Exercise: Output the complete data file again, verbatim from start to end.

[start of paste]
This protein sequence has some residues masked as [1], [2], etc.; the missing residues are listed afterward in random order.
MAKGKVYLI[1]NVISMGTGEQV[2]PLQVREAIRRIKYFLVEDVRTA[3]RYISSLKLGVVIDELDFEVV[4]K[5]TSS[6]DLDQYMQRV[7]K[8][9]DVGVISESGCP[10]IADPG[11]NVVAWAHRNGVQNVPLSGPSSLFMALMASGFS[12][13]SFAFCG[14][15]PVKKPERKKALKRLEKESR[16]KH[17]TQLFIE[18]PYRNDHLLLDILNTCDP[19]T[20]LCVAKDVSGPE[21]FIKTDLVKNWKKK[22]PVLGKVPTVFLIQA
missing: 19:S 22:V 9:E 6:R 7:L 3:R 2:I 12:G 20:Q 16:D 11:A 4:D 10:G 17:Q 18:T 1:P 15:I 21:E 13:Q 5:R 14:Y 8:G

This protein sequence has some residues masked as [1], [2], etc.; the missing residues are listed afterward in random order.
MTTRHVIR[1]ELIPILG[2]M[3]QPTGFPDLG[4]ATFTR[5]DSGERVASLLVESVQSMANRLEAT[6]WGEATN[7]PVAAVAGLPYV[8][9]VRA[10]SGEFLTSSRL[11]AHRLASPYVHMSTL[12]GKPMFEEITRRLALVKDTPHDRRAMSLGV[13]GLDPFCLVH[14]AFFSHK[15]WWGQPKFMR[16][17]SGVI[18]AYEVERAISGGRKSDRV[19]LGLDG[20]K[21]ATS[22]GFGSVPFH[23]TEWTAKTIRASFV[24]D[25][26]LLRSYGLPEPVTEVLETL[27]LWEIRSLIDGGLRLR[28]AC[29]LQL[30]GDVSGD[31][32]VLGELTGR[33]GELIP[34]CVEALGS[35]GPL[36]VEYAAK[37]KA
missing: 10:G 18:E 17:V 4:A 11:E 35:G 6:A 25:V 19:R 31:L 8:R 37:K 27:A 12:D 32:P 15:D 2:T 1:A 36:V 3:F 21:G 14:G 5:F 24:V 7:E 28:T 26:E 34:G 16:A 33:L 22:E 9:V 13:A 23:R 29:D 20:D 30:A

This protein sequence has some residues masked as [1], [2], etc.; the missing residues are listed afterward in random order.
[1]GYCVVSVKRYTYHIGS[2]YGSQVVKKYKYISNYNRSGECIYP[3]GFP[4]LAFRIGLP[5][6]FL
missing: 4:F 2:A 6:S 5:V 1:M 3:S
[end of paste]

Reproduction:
This protein sequence has some residues masked as [1], [2], etc.; the missing residues are listed afterward in random order.
MAKGKVYLI[1]NVISMGTGEQV[2]PLQVREAIRRIKYFLVEDVRTA[3]RYISSLKLGVVIDELDFEVV[4]K[5]TSS[6]DLDQYMQRV[7]K[8][9]DVGVISESGCP[10]IADPG[11]NVVAWAHRNGVQNVPLSGPSSLFMALMASGFS[12][13]SFAFCG[14][15]PVKKPERKKALKRLEKESR[16]KH[17]TQLFIE[18]PYRNDHLLLDILNTCDP[19]T[20]LCVAKDVSGPE[21]FIKTDLVKNWKKK[22]PVLGKVPTVFLIQA
missing: 19:S 22:V 9:E 6:R 7:L 3:R 2:I 12:G 20:Q 16:D 11:A 4:D 10:G 17:Q 18:T 1:P 15:I 21:E 13:Q 5:R 14:Y 8:G

This protein sequence has some residues masked as [1], [2], etc.; the missing residues are listed afterward in random order.
MTTRHVIR[1]ELIPILG[2]M[3]QPTGFPDLG[4]ATFTR[5]DSGERVASLLVESVQSMANRLEAT[6]WGEATN[7]PVAAVAGLPYV[8][9]VRA[10]SGEFLTSSRL[11]AHRLASPYVHMSTL[12]GKPMFEEITRRLALVKDTPHDRRAMSLGV[13]GLDPFCLVH[14]AFFSHK[15]WWGQPKFMR[16][17]SGVI[18]AYEVERAISGGRKSDRV[19]LGLDG[20]K[21]ATS[22]GFGSVPFH[23]TEWTAKTIRASFV[24]D[25][26]LLRSYGLPEPVTEVLETL[27]LWEIRSLIDGGLRLR[28]AC[29]LQL[30]GDVSGD[31][32]VLGELTGR[33]GELIP[34]CVEALGS[35]GPL[36]VEYAAK[37]KA
missing: 10:G 18:E 17:V 4:A 11:E 35:G 6:A 25:V 19:R 31:L 8:R 37:K 27:A 12:D 32:P 15:D 2:T 1:A 36:V 3:F 21:G 14:G 5:F 24:V 7:E 28:T 26:E 34:G 16:A 33:L 22:E 9:V 13:A 23:R 29:D 20:D 30:A

This protein sequence has some residues masked as [1], [2], etc.; the missing residues are listed afterward in random order.
[1]GYCVVSVKRYTYHIGS[2]YGSQVVKKYKYISNYNRSGECIYP[3]GFP[4]LAFRIGLP[5][6]FL
missing: 4:F 2:A 6:S 5:V 1:M 3:S